MadWannabe began this thread with the following post
Bain II replied
Gollum...aahhh....one of the major character in LOTR....was the one character that I didn't spend much time thinking about when I read the book...but after watching the movie, I was totally surprised to come out of the theater to learn something new about Gollum....
Firstly, when I read the book I did not pity Gollum at all. It was upon watching the movie that let me see Gollum in a different light. At first I thought Gollum was just a misunderstood bad guy and just shelved him at the back of my mind. After the movie, though, I realised that I missed out a lot of the subplots in Gollum's behavior....I can tell you the history of Gollum and how he became what he was, but the fact was that I didn't really treated him as a character.
The movie got me thinking about Gollum, no only his past and behavior but his psych and the way he thinks too...I started to realised how similar and different he was to all the characters in LOTR. Here is what I thought of him...pls comment after reading
1) Gollum was the result of any character who will be consumed by the ring. None of the characters will do any better than Gollum in possesion of the ring....they will end up serving the ring and their own selfish purposes.
2) Gollum was meant to be a sort of template as to how Frodo is behaving after holding the ring for a long period of time. It is to show the ring's power and that no one, not even a mortal with the greatest willpower could resist. In other words to show the degeneration of Frodo.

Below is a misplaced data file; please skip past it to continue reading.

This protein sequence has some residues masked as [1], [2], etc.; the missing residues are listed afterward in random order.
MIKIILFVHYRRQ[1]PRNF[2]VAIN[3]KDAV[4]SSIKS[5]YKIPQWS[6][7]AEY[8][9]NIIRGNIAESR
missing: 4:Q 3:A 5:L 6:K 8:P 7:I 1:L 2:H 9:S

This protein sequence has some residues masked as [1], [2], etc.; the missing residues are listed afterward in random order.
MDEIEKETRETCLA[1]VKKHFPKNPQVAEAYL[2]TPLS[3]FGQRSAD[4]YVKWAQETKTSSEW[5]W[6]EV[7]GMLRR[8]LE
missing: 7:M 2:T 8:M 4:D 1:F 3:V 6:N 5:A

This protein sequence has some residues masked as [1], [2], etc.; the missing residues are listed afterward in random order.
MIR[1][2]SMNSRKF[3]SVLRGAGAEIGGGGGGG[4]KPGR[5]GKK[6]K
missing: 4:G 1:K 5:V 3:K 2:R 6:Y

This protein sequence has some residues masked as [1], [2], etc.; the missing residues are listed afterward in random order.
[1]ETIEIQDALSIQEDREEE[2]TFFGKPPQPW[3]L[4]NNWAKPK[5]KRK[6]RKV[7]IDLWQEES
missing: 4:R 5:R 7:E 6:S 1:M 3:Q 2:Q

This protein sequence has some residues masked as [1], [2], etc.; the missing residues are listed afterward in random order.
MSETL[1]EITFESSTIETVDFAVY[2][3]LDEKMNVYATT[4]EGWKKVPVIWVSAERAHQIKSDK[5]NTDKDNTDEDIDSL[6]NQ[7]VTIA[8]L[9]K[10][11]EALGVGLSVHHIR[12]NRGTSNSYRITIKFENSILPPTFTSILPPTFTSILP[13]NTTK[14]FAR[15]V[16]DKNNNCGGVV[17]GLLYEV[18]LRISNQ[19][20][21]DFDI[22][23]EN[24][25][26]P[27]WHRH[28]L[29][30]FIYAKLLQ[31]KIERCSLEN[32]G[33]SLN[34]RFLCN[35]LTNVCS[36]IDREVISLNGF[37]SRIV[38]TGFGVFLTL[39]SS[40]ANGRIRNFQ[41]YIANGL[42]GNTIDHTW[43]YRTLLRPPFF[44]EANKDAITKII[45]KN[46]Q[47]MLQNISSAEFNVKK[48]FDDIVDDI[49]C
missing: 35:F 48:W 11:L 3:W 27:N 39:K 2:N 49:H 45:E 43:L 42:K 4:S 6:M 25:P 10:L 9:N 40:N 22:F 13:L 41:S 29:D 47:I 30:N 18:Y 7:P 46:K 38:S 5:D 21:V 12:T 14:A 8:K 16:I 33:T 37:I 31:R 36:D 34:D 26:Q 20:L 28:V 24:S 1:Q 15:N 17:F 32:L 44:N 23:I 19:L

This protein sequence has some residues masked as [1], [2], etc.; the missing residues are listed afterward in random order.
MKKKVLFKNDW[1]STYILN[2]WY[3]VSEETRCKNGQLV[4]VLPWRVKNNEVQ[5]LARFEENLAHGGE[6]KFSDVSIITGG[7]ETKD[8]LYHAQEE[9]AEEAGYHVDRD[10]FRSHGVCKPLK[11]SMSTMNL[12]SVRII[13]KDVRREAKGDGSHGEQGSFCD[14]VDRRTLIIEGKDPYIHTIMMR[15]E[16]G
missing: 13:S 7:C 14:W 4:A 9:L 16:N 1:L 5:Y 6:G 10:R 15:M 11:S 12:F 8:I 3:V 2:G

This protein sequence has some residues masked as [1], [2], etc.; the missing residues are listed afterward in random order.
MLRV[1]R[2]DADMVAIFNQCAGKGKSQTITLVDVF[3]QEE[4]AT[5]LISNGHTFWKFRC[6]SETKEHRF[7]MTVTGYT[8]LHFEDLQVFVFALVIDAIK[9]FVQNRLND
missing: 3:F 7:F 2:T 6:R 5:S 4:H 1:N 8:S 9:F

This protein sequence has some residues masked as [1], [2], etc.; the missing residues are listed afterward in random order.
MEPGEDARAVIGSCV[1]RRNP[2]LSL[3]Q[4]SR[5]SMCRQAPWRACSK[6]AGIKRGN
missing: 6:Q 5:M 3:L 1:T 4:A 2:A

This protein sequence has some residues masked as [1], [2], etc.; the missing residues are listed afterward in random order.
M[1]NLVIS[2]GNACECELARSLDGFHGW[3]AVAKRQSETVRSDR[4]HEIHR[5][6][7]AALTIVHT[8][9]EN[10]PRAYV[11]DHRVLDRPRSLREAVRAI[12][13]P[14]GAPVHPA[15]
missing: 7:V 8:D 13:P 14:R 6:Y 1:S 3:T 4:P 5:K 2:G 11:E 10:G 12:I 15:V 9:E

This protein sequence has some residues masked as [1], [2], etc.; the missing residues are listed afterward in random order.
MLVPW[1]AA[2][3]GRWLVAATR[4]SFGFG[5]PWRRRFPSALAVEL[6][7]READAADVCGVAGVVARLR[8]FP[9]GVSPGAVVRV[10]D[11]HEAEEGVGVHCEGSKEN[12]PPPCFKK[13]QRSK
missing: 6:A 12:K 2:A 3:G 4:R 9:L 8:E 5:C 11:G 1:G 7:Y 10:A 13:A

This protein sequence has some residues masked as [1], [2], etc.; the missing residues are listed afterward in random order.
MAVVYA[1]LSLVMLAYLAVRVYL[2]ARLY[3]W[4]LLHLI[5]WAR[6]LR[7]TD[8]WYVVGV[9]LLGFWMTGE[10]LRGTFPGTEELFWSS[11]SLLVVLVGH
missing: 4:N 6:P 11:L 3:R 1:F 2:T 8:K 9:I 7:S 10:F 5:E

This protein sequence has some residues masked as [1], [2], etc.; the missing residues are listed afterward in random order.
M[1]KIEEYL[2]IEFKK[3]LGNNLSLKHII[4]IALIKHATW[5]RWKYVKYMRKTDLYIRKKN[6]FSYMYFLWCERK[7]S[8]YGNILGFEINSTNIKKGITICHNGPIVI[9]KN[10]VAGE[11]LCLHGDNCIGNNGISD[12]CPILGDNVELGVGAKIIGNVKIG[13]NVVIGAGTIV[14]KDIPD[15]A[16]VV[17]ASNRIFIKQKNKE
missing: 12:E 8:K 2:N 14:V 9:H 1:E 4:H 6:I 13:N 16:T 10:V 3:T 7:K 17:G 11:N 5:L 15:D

3) Gollum or should I call Smeagol has strong willpower by himself too...he was able to fight the temptation (even if for a while) to get the ring from Frodo. And when he killed his best friend for the ring is to signify that he made a major mistake and he felt there is no turning back...just like all normal humans feel.
4) Gollum is also meant to show there is good in everybody, and even if they are evil, it will serve the purpose of good well, like King Theoden so eloquently put it "oft evil will shall evil mar".
5) Gollum is also to show that the trust of people should not be betrayed. As illustrated in the incident of the forbidden pool, Frodo in Smeagol's eyes has "betrayed" him, and it was the catalyst in the diminishing of Smeagol and the eventual rise of Gollum to get Frodo back by betraying him to Frodo.
This is not all, but it should be enough to chew on for now now.
I agree with you new assesment of Gollum, who I always found a bit tragic and pityable, and thought the film did a good job with that side of him.
I disagree only when you say:
Gollum was the result of any character who will be consumed by the ring. None of the characters will do any better than Gollum in possesion of the ring....they will end up serving the ring and their own selfish purposes.
I think it's important that Gollum gained the ring through jealousy and murder, not through chance or as a real gift, as he began in evil and was doomed to corrupt quickly. Also, if a more powerful character like Aragorn, Isildur or even Boromir got the ring, they would not turn into a wretched Gollum-creature, but a powerful, evil being (as Galadriel in the film shows), and though they would be overcome by the ring, it would not be in the same manner. I'm not sure if anyone could actually rival Sauron with his own ring, though Gandalf seems to say it...the ring is Sauron's, so wouldn't it betray even a powerful new master (as it did Isildur) to get back to Sauron?